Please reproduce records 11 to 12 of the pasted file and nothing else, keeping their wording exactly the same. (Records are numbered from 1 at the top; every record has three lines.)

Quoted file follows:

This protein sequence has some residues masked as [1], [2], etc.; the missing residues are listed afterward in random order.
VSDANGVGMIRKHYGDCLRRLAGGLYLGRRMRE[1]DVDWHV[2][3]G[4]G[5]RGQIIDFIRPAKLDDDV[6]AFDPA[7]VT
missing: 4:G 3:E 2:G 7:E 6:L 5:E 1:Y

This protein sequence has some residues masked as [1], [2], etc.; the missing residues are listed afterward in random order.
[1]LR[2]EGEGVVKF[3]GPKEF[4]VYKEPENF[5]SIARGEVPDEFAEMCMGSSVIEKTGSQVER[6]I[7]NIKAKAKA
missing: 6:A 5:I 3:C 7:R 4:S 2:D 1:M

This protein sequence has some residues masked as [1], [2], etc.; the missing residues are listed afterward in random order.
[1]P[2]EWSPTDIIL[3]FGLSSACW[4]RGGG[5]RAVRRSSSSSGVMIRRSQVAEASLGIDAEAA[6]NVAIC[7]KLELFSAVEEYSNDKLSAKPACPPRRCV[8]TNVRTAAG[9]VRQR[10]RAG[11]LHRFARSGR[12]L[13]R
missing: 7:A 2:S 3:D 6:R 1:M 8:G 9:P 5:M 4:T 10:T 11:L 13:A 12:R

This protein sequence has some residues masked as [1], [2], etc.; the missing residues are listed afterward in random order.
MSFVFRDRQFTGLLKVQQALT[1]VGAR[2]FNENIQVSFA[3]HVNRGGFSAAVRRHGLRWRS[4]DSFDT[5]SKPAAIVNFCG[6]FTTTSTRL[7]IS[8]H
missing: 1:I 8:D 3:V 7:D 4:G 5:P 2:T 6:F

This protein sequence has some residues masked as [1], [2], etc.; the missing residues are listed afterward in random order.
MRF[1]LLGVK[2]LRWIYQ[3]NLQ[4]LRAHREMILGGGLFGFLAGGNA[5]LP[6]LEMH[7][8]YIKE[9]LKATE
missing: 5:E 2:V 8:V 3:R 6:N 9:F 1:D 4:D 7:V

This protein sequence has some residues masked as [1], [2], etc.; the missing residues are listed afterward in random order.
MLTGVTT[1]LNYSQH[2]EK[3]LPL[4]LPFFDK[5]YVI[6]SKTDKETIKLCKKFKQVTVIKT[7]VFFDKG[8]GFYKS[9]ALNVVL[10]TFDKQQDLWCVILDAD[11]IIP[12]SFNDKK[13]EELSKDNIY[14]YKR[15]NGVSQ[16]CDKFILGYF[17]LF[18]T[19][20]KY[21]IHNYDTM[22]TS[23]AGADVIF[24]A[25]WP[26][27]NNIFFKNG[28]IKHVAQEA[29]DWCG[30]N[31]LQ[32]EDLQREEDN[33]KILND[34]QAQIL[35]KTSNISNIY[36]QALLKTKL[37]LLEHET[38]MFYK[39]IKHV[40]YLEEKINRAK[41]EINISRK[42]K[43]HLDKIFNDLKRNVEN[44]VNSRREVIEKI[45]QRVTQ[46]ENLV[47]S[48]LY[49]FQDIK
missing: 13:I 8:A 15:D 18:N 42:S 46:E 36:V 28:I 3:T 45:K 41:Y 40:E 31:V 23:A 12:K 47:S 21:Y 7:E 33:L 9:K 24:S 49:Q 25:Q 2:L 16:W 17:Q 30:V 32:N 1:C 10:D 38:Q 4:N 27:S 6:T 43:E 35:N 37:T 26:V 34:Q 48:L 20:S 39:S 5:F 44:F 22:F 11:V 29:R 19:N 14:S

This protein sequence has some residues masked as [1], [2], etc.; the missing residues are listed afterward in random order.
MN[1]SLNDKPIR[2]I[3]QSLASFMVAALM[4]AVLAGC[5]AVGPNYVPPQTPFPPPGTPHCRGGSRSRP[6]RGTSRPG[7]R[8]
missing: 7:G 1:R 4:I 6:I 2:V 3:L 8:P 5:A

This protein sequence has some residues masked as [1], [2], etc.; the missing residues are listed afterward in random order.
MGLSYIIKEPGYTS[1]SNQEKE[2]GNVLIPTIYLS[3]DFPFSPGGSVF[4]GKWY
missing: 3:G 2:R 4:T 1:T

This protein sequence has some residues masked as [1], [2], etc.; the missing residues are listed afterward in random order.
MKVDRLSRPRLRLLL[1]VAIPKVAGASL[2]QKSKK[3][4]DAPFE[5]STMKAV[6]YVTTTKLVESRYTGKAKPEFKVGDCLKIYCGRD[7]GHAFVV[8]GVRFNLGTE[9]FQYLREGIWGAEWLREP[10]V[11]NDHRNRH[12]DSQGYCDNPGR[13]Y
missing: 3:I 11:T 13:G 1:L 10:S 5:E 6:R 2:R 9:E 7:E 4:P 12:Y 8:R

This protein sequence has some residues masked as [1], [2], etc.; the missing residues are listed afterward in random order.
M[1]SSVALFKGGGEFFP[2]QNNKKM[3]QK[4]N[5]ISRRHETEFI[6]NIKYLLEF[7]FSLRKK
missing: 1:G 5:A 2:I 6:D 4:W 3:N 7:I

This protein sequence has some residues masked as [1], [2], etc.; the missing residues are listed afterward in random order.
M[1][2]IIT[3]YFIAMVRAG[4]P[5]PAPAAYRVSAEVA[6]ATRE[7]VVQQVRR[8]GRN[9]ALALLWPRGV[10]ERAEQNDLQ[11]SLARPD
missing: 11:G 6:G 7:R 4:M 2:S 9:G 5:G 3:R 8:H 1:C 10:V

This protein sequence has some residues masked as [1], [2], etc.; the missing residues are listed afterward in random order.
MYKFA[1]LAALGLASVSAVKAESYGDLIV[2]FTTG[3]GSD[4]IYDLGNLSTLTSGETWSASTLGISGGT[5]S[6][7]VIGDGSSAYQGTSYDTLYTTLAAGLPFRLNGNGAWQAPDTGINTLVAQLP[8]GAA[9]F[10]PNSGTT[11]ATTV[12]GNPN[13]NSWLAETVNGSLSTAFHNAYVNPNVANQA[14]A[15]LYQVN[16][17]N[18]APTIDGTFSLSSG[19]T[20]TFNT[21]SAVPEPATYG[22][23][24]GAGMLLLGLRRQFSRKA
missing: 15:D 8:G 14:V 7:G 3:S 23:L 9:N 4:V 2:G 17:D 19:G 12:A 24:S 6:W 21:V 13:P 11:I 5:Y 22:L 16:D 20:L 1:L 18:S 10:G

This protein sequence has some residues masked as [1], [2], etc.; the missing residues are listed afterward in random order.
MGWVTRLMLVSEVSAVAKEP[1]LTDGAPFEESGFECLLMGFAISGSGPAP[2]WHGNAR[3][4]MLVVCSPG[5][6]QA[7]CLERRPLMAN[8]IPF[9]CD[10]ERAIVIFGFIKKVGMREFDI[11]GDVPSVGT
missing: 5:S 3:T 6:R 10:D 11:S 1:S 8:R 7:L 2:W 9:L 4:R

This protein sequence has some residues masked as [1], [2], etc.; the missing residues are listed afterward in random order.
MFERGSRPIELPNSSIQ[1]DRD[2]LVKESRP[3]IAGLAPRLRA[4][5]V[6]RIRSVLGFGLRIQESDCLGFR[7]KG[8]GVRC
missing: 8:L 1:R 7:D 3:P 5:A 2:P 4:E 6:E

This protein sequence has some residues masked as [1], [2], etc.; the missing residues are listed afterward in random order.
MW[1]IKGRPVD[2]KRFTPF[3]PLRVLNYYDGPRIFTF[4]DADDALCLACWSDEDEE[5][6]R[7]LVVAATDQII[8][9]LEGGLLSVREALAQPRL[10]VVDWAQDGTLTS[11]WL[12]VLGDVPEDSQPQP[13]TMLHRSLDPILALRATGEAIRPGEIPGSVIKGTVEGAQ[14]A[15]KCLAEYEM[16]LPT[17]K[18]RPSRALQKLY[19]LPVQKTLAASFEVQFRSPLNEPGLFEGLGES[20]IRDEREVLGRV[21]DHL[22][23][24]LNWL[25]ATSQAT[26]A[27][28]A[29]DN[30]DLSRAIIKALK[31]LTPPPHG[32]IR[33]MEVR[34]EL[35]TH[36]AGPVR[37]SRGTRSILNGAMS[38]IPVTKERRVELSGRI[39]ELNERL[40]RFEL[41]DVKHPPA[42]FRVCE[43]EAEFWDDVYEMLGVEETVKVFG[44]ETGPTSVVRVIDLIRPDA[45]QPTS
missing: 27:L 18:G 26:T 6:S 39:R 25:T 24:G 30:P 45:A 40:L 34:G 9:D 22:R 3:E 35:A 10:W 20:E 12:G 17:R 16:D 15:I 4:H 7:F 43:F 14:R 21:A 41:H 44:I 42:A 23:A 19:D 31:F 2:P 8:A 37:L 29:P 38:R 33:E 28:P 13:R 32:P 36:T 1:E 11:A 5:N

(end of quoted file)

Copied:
This protein sequence has some residues masked as [1], [2], etc.; the missing residues are listed afterward in random order.
M[1][2]IIT[3]YFIAMVRAG[4]P[5]PAPAAYRVSAEVA[6]ATRE[7]VVQQVRR[8]GRN[9]ALALLWPRGV[10]ERAEQNDLQ[11]SLARPD
missing: 11:G 6:G 7:R 4:M 2:S 9:G 5:G 3:R 8:H 1:C 10:V

This protein sequence has some residues masked as [1], [2], etc.; the missing residues are listed afterward in random order.
MYKFA[1]LAALGLASVSAVKAESYGDLIV[2]FTTG[3]GSD[4]IYDLGNLSTLTSGETWSASTLGISGGT[5]S[6][7]VIGDGSSAYQGTSYDTLYTTLAAGLPFRLNGNGAWQAPDTGINTLVAQLP[8]GAA[9]F[10]PNSGTT[11]ATTV[12]GNPN[13]NSWLAETVNGSLSTAFHNAYVNPNVANQA[14]A[15]LYQVN[16][17]N[18]APTIDGTFSLSSG[19]T[20]TFNT[21]SAVPEPATYG[22][23][24]GAGMLLLGLRRQFSRKA
missing: 15:D 8:G 14:V 7:G 3:S 23:L 9:N 4:V 2:G 17:D 19:G 12:A 24:S 6:W 21:V 13:P 11:I 5:Y 22:L 16:D 20:L 1:L 18:S 10:G